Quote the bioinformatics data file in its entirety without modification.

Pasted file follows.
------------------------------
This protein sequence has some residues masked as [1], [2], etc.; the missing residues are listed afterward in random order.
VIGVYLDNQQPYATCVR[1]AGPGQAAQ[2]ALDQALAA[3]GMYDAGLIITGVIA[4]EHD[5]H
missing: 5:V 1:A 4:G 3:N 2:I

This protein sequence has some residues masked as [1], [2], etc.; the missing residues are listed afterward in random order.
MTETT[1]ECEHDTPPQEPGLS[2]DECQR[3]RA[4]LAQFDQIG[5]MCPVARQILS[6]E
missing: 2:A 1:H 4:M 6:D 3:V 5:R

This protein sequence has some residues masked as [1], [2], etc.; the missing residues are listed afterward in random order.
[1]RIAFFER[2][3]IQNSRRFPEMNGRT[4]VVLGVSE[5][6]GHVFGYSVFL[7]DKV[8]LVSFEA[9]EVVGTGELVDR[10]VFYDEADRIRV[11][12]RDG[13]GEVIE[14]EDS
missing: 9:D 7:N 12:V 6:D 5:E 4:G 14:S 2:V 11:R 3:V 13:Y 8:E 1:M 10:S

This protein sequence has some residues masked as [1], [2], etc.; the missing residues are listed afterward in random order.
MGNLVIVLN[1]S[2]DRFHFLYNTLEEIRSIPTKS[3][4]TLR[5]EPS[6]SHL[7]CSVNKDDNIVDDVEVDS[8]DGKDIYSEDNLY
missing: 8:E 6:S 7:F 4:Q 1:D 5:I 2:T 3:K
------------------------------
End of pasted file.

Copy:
This protein sequence has some residues masked as [1], [2], etc.; the missing residues are listed afterward in random order.
VIGVYLDNQQPYATCVR[1]AGPGQAAQ[2]ALDQALAA[3]GMYDAGLIITGVIA[4]EHD[5]H
missing: 5:V 1:A 4:G 3:N 2:I

This protein sequence has some residues masked as [1], [2], etc.; the missing residues are listed afterward in random order.
MTETT[1]ECEHDTPPQEPGLS[2]DECQR[3]RA[4]LAQFDQIG[5]MCPVARQILS[6]E
missing: 2:A 1:H 4:M 6:D 3:V 5:R

This protein sequence has some residues masked as [1], [2], etc.; the missing residues are listed afterward in random order.
[1]RIAFFER[2][3]IQNSRRFPEMNGRT[4]VVLGVSE[5][6]GHVFGYSVFL[7]DKV[8]LVSFEA[9]EVVGTGELVDR[10]VFYDEADRIRV[11][12]RDG[13]GEVIE[14]EDS
missing: 9:D 7:N 12:V 6:D 5:E 4:G 14:S 2:V 11:R 3:V 13:Y 8:E 1:M 10:S

This protein sequence has some residues masked as [1], [2], etc.; the missing residues are listed afterward in random order.
MGNLVIVLN[1]S[2]DRFHFLYNTLEEIRSIPTKS[3][4]TLR[5]EPS[6]SHL[7]CSVNKDDNIVDDVEVDS[8]DGKDIYSEDNLY
missing: 8:E 6:S 7:F 4:Q 1:D 5:I 2:T 3:K